The best robo-advisors in Canada
Of course, there are now so many robo advisor options out there for Canadians to choose from. And not all are created equal. You’ll need a robo-advisor that offers education, high security, low fees, ease of use but also a solid strategy to reach your goals. So what’s the best option for you? Let’s get to it.
Best for beginners or passive investors
Management fees: 0.5% for basic deposit, 0.4% for black or generation deposit
Minimum account size: No minimums
If you’ve looked into online investing, Wealthsimple is likely one of the first options to come up. It was the first robo-advisor on the scene here in Canada, and continues to maintain its place as the top choice among Canadian investors.
If you’re looking for a user-friendly investment tool with little human interaction, that’s Wealthsimple. The investment will build wealth slowly over time, choosing amongst eight to 10 exchange-traded funds (ETF) to get you there. You simply have to choose which portfolio you’d like: conservative, balanced or growth.
From there, you can select where you’d like to place your investments, whether it be a Registered Retirement Savings Plan (RRSP), Tax-Free Savings Account (TFSA), or others. Further, you can choose whether your investments are halal, socially responsible, focused on human rights or other areas important to you.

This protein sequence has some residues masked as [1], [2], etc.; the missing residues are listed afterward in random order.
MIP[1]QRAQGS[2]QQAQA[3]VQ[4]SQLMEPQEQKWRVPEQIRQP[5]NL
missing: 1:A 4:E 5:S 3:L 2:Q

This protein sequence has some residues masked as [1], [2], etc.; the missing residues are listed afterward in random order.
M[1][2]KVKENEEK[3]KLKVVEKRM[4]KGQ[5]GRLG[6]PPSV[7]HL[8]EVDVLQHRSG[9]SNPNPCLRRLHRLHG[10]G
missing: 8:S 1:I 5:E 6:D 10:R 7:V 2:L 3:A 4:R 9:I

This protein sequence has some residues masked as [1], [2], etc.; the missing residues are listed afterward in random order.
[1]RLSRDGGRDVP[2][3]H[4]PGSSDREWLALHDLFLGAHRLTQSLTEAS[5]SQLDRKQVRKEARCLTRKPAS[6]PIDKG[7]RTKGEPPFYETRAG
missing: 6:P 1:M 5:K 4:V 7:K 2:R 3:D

As for plans, you have a choice between Basic, Black and Generation accounts. Basic includes auto-rebalancing, auto-deposits and expert advice. Black requires a deposit of $100,000 or more, and gives you access to financial planning sessions, tax-loss harvesting and tax-efficient funds. Generation requires a deposit of $500,000 or more and comes with all of Black's features. Generation also adds a team of advisors, and personalized financial reports. With the company constantly updating its research for users, it does seem that Wealthsimple has something for everyone.
Best for investors with only a small amount of money to invest